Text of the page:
The Parrish Snead Franklin Simpson, PLC Lecture
With his jowls and ski-jump nose, divisive politics, and distinctive mode of speech, the only U.S. president to resign in disgrace needs little introduction: Richard Nixon is an American icon. But what lies beyond the caricature? How did a gifted young idealist evolve into a corrupt political gut-fighter? Why does he stir such passion, 50 years after his astonishing comeback clinched the White House amid the chaos of 1968? And what lessons does the story of Nixon’s fall from grace teach us, as President Trump meets fierce opposition and investigative scrutiny today? In Richard Nixon: The Life, said National Public Radio, author John A. Farrell succeeds at “humanizing” Nixon without excusing his transgressions – and offers gripping new looks at Nixon’s conduct of the Vietnam War, his undermining of the civil rights movement, the politics of polarization, and the behavior that led to Watergate.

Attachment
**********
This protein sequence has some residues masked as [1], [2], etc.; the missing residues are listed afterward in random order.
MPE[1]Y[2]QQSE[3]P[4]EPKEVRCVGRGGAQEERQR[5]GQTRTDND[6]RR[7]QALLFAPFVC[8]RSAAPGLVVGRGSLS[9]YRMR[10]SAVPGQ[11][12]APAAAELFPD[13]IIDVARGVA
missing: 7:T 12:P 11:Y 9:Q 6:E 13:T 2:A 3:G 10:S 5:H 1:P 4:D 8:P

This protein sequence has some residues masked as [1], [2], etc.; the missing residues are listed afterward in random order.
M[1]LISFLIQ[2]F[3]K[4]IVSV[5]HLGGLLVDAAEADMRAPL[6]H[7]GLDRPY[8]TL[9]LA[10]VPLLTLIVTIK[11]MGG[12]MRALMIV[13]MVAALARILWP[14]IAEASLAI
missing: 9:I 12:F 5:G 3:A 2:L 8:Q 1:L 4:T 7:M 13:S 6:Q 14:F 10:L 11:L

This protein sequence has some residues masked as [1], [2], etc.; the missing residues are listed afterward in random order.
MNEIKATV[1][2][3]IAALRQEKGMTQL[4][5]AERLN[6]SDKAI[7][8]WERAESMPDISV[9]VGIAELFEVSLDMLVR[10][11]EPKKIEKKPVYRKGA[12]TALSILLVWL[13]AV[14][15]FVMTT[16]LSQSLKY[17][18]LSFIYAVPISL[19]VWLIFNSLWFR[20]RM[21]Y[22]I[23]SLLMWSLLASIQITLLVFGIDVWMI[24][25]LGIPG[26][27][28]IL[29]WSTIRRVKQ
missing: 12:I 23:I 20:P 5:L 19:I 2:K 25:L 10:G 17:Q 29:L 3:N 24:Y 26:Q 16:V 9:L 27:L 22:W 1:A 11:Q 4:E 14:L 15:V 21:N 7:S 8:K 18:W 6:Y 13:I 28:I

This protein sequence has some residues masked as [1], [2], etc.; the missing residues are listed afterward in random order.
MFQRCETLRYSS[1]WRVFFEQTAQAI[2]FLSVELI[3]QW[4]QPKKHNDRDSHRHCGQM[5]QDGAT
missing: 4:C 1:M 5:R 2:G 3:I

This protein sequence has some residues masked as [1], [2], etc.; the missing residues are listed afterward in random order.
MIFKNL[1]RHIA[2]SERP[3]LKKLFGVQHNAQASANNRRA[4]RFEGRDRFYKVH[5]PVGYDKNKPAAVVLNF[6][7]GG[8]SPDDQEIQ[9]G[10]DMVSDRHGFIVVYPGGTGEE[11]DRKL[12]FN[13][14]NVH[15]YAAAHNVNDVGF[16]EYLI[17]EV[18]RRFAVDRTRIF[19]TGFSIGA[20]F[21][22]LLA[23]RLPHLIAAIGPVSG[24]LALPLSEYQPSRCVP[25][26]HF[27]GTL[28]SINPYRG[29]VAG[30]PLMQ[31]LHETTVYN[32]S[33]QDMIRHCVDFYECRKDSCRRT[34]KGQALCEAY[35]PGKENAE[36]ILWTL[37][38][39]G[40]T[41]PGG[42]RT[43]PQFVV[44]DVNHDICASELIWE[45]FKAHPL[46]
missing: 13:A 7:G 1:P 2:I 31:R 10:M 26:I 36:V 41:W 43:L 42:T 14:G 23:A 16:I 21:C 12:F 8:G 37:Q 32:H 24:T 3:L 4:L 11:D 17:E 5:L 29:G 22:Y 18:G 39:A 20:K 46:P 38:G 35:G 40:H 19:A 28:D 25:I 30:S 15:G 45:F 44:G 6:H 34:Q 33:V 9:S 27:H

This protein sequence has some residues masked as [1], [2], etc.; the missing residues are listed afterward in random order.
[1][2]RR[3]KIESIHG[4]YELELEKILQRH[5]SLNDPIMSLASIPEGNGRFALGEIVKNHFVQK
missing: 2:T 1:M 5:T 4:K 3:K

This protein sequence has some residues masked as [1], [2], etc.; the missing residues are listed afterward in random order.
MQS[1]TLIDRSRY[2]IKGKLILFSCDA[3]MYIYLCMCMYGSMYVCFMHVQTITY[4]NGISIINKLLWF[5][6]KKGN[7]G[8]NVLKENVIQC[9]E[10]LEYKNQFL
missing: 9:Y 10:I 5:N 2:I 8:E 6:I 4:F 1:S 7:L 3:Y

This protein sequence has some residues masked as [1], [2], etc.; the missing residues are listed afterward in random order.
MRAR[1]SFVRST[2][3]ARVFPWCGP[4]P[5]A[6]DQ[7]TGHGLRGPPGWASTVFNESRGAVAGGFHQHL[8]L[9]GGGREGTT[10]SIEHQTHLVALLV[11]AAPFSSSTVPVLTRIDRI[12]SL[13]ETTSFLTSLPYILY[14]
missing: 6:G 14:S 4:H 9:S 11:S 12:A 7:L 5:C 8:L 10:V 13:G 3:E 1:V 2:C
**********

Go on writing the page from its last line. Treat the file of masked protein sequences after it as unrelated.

Speaker: John A. Farrell
John Aloysius Farrell is a graduate of the University of Virginia and a prize-winning biographer and newspaperman. He covered every presidential campaign from 1976 through 2012, two wars and the troubles in Northern Ireland, and worked on the vaunted Spotlight team at The Boston Globe. He has also driven an ice cream truck, dug ditches, shined shoes, cared for the animals in a medical laboratory, labored on an Israeli kibbutz and served as a gallery guard at the Masters golf tournament.
In 2001 he published Tip O'Neill and the Democratic Century, a biography of the late Speaker of the House which won the Hardeman prize for the best book on Congress. Farrell's biography of the great American defense lawyer, Clarence Darrow: Attorney For The Damned, won the 2012 Los Angeles Times book award for the best biography of the year. His latest work is Richard Nixon: The Life, which The Washington Post called “the best one volume, cradle-to-grave biography” of the elusive 37th president